Re: Silbury Hill trespassers
Jan 08, 2013, 22:08
thesweetcheat wrote:
Evergreen Dazed wrote:
I also agree with what you (half jokingly perhaps) referred to regarding psychology.
Just as an exmaple, imagine several signs, one after the other. Friendly, welcoming, but each urging (some might say begging) people not to climb the monument. Something like that would make the guillt of ignoring those pleas quite large in most peoples minds.

Its fairly easy to get people to do/think what you want, you just have to know the tricks I guess.


I agree with this, as I said earlier the majority of people will follow "the rules" whatever they might be.

Perhaps the messages could get stronger on progressive signs placed on the slopes:

"If you wouldn't mind, please please don't climb the hill, awfully kind of you"

"Please don't climb any further"

"Stop climbing now!"

"Climbing further will result in certain death"

"Death imminent"

"Goodbye (we told you)"


You forgot...'Go on...make my day punk!'
goffik
goffik
3910 posts

Re: Silbury Hill trespassers
Jan 08, 2013, 22:26
Thank you! I have my moments... ;)

G x
nigelswift
7904 posts

Re: Silbury Hill trespassers
Jan 09, 2013, 07:03
Maybe someone has done a count. I see people up there more often than not, usually in twos or threes. If I had to guess I'd say dozens a day in the summer - it's probably part of the crop circle experience and a lot of those get built nearby no doubt because the Hill is the perfect viewpoint for them. I get the impression most are tourists. I wonder if that's psychology playing a part again, "I no able to read your damn notice signor..."

Some are home grown of course. I once went into an indignant old fart routine at 3 people scrambling straight down without even bothering to use the path and one of them shouted "Eff off it's our temple maan" so he must have been some sort of priest or a Mason or something. Later I realised I could have said yeah but it's our monument maan. Hope he's reading this!
VBB
558 posts

Re: Silbury Hill trespassers
Jan 09, 2013, 08:57
thesweetcheat wrote:
Thanks for the link Nigel. I note the reference to "hundreds" of people climbing each year. I hadn't appreciated it was so many, I assumed (probably naively) that it was a few dozen. I've never seen anyone up there myself, but I've only ever been there (to Avebury) in the day and not that often. Have I underestimated the scale? Are we talking "mass climbing" in groups, or lots of solitary visits?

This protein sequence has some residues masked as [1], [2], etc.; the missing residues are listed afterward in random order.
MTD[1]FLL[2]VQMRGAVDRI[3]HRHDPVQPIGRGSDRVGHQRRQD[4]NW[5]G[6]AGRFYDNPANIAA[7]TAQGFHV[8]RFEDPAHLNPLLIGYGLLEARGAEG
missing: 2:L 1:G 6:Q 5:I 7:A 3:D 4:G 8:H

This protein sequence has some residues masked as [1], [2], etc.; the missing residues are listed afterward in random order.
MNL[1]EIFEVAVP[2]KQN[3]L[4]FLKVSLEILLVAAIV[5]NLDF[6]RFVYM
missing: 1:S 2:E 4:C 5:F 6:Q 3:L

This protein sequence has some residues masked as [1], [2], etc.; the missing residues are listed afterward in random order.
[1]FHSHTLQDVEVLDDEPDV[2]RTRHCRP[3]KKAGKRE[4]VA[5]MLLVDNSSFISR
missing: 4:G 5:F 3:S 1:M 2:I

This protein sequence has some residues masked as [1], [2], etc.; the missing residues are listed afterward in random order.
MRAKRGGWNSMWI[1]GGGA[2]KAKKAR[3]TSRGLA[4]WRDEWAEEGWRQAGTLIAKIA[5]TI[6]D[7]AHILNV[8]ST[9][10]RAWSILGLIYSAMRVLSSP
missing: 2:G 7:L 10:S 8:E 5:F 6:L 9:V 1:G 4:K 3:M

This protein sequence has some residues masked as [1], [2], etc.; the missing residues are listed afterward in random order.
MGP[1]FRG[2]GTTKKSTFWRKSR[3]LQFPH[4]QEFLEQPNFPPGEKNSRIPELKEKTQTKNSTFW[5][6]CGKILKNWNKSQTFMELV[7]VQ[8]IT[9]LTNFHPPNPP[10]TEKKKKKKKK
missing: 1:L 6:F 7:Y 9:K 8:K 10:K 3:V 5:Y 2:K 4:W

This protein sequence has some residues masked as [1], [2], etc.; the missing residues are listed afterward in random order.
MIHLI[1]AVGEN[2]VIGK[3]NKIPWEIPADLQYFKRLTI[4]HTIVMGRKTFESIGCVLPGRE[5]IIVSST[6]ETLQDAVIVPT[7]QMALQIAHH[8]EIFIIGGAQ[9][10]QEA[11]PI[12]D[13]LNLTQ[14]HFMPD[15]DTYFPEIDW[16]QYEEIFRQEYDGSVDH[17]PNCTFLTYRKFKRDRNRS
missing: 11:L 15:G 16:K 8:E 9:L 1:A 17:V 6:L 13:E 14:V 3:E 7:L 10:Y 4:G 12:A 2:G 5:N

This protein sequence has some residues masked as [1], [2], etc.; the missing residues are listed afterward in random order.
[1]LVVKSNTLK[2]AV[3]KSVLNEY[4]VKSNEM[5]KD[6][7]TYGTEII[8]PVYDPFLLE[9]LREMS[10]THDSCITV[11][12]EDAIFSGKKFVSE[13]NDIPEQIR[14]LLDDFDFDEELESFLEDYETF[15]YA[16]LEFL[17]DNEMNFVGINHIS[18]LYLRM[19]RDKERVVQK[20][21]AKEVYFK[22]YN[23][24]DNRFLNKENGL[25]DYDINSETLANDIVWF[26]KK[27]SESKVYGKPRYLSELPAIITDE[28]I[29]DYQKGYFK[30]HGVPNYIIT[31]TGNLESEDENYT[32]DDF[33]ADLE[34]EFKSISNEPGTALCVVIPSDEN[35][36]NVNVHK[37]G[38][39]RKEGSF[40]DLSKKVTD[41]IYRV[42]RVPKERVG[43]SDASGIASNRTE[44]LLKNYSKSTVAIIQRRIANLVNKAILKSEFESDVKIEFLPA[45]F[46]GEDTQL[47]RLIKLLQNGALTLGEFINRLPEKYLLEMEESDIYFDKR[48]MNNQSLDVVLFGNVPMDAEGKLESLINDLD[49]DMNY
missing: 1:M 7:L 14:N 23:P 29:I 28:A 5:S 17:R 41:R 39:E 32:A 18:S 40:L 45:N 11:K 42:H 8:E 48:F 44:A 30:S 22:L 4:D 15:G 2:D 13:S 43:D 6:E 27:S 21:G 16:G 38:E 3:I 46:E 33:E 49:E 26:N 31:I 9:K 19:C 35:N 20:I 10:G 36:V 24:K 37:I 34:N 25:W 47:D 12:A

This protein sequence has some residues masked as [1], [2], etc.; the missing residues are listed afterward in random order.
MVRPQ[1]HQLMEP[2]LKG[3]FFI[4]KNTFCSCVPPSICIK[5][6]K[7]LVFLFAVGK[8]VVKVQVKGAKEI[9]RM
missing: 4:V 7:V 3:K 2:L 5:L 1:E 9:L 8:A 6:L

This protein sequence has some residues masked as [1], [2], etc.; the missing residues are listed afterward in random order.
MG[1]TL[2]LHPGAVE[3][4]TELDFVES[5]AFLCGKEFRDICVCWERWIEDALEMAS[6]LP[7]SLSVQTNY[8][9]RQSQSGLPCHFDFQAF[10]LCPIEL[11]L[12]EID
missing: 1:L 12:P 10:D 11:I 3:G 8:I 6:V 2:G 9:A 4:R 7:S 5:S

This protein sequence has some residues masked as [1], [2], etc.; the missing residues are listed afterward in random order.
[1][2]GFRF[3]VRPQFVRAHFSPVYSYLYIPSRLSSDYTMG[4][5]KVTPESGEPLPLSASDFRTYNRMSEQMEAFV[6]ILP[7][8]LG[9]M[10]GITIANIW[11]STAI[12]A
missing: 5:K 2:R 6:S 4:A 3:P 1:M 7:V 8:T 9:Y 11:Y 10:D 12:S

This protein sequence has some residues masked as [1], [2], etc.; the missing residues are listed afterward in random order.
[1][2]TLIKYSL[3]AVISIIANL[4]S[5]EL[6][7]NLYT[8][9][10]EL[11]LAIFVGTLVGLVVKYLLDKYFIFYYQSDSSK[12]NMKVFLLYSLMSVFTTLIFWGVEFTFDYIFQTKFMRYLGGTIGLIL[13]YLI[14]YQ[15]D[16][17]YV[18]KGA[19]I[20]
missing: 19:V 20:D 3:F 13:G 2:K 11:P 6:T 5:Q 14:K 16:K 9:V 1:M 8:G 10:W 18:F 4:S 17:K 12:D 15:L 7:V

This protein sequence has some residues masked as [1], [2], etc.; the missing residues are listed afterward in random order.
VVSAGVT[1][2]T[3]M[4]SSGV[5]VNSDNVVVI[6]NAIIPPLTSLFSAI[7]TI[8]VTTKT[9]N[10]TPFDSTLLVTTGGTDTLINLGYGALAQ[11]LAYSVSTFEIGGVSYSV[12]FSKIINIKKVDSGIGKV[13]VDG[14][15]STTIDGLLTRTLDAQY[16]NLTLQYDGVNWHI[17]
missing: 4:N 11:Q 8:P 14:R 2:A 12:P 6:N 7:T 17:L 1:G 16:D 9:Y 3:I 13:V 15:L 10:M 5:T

[Just curious, rather than going anywhere with this.]



Over the last two years I have been passing Silbury on average 4 times a week, I regularly speak to people that monitor the hill, and a couple that have views of it from their windows. If it isn't raining or foggy, and sometimes even when it is, there are always vehicles in the car park, the lay-bys, and sometimes in that field entrance just east of the monument. Climbers are regularly seen, and sometimes movement around the lip of the summit points to people already being up there. At weekends when it is fine you not infrequently see people climbing up as others are coming down. Mass climbing only takes place usually on such as solstices or following some provocation such as a crop circle or ufo sighting. Most of the time it is just a drip, drip, drip, of individuals, couples, carload, or small parties taking the footpaths, some over from Avebury, Swallowhead, or WKLB.
Let's face it we all know the temptation is great, but it simply has to stop and a reasonable solution found.

It's in The Times today, so Prince Charles now knows not to climb! :)
Littlestone
Littlestone
5386 posts

Re: Silbury Hill trespassers
Jan 09, 2013, 09:10
Evergreen Dazed wrote:


What about something like :

"We know you might like to climb this hill. We often feel the same. It is a magnificent, beautiful structure and its presence here, even after 4000 years, is still breathtaking. We are so lucky just to still be able to come to this place to look at this hill and dream. We all do it. The people that love and care for our prehistoric heritage come here from all walks of life and from all parts of this country and the world.

Some, no doubt well meaning, old archaeological investigations have compromised the integrity of this hill. At one point it was in a very real danger of collapsing. It is still in a very fragile state.
Some people, in trying to feel as close a bond as possible perhaps to our ancestors and to our past, like to climb the hill. Many do not realise the damage that is done by what amounts to thousands of people walking on the hill over many years. We also know that most of those people would be horrified if they realised the damage they were inadvertently causing to such a precious monument.

We know you might like to climb this hill. We would too.

But please don't.

We want it to still be here in another 4000 years for others to marvel at as you do, and when you leave this place today we would like you to feel you have played your part in its survival.

Thank you and please enjoy your time here."


Yes, I like that – maybe in two or three languages as well.